The rolling green hills of Italy have always been known for providing rich culinary experiences: savory plates of pasta, distinctly cured meats, flavorful olive oils. And of course, everybody knows about Italian wine. But there’s one more thing that’s steadily been rising through the ranks of Italy’s already abundant food scene: craft beer. And although many Italian breweries are small or relatively young, they all boast big flavor and creativity.

Recently moving into the spotlight is an Umbrian brewery located in Pontenuovo di Torgiano, Fabbrica della Birra Perugia. The brewery is a contemporary interpretation of ancient history, which began in 1875. During its earliest days, when it was the only brewery in Umbria, beer was distributed by cart with the help of powerful Maremma horses to get the beer to the train station and a few grocery stores and taverns. Today, they continue the tradition of fine Italian brewing and export to several countries across the world.

Birra Perugia beers are authentic expressions, handcrafted from natural raw materials and Umbrian spring waters. And just last year, Birra Perugia put Umbria on the beer map with Calibro 7, which won Beer of the Year 2015 at Beer Attraction, an international beer festival in Rimini. The intensity and creativity of this beer topped all others in one of the most competitive categories in the beer world. Via Umbria is proud to bring this unique and award-winning beer, as well as four other varieties of Birra Perugia brews, to the DC area.

 

Birra Perugia Golden Ale Birra Perugia Italian Red Ale Birra Perugia Chocolate Porter Birra Perugia Calibro 7 Birra Perugia Classic IPA
GOLDEN ALE AMERICAN RED ALE CHOCOLATE PORTER CALIBRO 7 CLASSIC IPA)

Golden Ale is light in color, with fresh aromas, lively taste and rich flavor. (5.2%)

American Red Ale is an amber colored ale, with an intense fragrance and an enveloping and decisive taste. It is inspired by a pioneering style that marked a decisive stage of the American craft beer revolution. (6%)

Chocolate Porter is a dark colored ale, with an enchanting fragrance, delicious notes of cocoa, and a full-bodied flavor. (5.3%)

Calibro 7 is an exuberant and original Italian Pale Ale, with strong citrus and tropical aromas. The creative recipe uses no less than seven different hops, resulting in an unconventional and irreverent fruity taste. (5.5%)

Classic IPA is produced with only malt (100% Maris Otter Flor) and English hops (East Kent Golding). The strong dry hopping gives resinous and balsamic sensations, with well balanced bitterness. (6.2%)

Haven’t tried any of these yet? We highly recommend that you do. Whether you’re a beer aficionado or just entering the world of craft brews, we’ve got the perfect event for you. Join Via Umbria on Wednesday, February 17th, to celebrate the month of Fe-brew-ary. This event is free to attend, with brews and bites available for purchase all night. Let us know you’re coming by reserving a spot, or just drop by to see what it’s all about!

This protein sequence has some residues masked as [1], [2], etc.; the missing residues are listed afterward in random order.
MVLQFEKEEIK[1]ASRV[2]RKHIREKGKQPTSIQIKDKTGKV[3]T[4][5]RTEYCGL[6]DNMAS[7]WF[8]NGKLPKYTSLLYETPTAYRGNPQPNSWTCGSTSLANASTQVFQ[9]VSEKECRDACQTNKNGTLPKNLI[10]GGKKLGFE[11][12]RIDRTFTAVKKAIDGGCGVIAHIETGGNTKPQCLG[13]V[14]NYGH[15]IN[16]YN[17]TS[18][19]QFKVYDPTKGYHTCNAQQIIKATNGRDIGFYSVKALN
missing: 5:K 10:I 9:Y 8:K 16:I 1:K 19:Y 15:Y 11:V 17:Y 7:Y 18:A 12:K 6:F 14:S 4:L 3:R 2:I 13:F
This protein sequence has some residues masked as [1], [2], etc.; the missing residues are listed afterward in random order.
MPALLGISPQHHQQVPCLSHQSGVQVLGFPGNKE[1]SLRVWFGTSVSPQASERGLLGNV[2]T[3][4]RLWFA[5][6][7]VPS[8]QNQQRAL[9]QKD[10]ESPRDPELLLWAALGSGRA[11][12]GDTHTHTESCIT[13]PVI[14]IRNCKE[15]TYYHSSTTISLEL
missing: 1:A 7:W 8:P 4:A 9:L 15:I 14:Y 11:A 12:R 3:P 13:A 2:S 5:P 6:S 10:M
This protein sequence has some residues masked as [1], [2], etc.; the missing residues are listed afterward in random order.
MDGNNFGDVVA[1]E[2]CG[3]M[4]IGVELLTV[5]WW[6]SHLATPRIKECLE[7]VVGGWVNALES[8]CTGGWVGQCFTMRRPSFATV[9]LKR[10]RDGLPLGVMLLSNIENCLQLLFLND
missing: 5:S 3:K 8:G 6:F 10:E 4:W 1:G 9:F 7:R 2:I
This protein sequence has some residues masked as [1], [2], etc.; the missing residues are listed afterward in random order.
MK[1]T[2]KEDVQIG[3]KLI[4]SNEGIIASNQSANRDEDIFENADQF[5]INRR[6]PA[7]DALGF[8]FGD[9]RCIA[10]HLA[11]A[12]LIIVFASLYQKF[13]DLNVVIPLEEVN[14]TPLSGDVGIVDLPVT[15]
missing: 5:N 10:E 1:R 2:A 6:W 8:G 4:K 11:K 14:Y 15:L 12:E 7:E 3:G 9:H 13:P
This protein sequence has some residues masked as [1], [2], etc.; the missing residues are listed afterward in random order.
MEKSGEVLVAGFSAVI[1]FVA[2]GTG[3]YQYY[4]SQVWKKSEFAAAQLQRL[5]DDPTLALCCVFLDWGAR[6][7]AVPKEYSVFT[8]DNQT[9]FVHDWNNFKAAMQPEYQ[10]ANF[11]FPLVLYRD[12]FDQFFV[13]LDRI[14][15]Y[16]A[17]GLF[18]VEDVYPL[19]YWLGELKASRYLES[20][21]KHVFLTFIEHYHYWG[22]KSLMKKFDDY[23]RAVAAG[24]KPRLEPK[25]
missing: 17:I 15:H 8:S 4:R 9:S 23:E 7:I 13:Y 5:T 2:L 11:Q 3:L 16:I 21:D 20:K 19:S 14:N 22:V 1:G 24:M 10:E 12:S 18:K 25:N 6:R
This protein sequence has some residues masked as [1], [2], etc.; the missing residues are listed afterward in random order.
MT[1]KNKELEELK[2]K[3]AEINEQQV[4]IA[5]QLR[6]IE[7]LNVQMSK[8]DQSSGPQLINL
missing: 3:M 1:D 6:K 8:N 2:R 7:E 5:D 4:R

The rise of craft beer in Italy Read more

The rolling green hills of Italy have always been known for providing rich culinary experiences: savory plates of pasta, distinctly cured meats, flavorful ...

Virginian Charcuterie, Italian Style

Last week, I had a visit from Filippo Gambassi, the owner of one of our newest charcuterie purveyors, Terra di Siena. Terra di Siena is a Tuscan salumi producer. Over the last two years, they’ve started making their signature charcuteries in Virginia, more than 4,000 miles away from Tuscany. Lovers of Italian cured meat will ask, how is this possible? The pigs are different, they’re eating different food – even the air is different! Filippo, whose family has been making charcuterie for generations, understands that too. At his farm in Virginia, he has built facilities that replicate Tuscany’s rich environment. Additionally, he has worked with breeders, scientists and farmers to make sure that his heirloom pigs are authentic to the Tuscan tradition. And he’s made great progress.

Now, subtle differences aside, Filippo’s product in the USA is already excellent. Here at Via Umbria, we carry a number of different salumi and whole-cured muscles, including Terra di Siena’s prosciutto. And, let me tell you, it’s some of the best stuff in our case. So, stop on by and ask for a sample! Regardless of whether you ask for salumi or salami, you’ll be getting the best cut in town.

 

Scott Weiss
Scott Weiss

Replicating Tuscany's signature meat in the US Read more

Last week, I had a visit from Filippo Gambassi, the owner of one of our newest charcuterie purveyors, Terra di Siena. Terra ...

Photodiary – Arte Modus Wine Tasting

Redesigning our store would have been difficult without the help of premium architects and designers. One of these influencers is Ezio Mattice, the man behind Artemodus Design Studiowho helped us create our wine display for the new Via Umbria.

Arte Modus

On Thursday, we hosed a wine tasting in his studio in Georgetown, where guests got a taste of what the new Via Umbria will be offering in the way of food and wine.

 

Ezio Mattice

Via Umbria Arte Modus

 

A tiny guest makes an appearance
A tiny guest makes an appearance

 

Via Umbria owner Suzy Menard and guests
Via Umbria owner Suzy Menard and guests

 

Panzanella Salad
Panzanella Salad

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Via Umbira's Dick Parke pours Fontecolle Sololoro wine
Via Umbira’s Dick Parke pours Fontecolle Sololoro wine
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Via Umbria owner Bill Menard talks with Ezio and guests

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Two of the featured red wines of the evening.
Two of the featured red wines of the evening.

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Farro Salad with aged parmesan
Farro Salad with aged parmesan

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Italians DC

The mastermind behind our wine display! Read more

Redesigning our store would have been difficult without the help of premium architects and designers. One of these influencers is Ezio Mattice, ...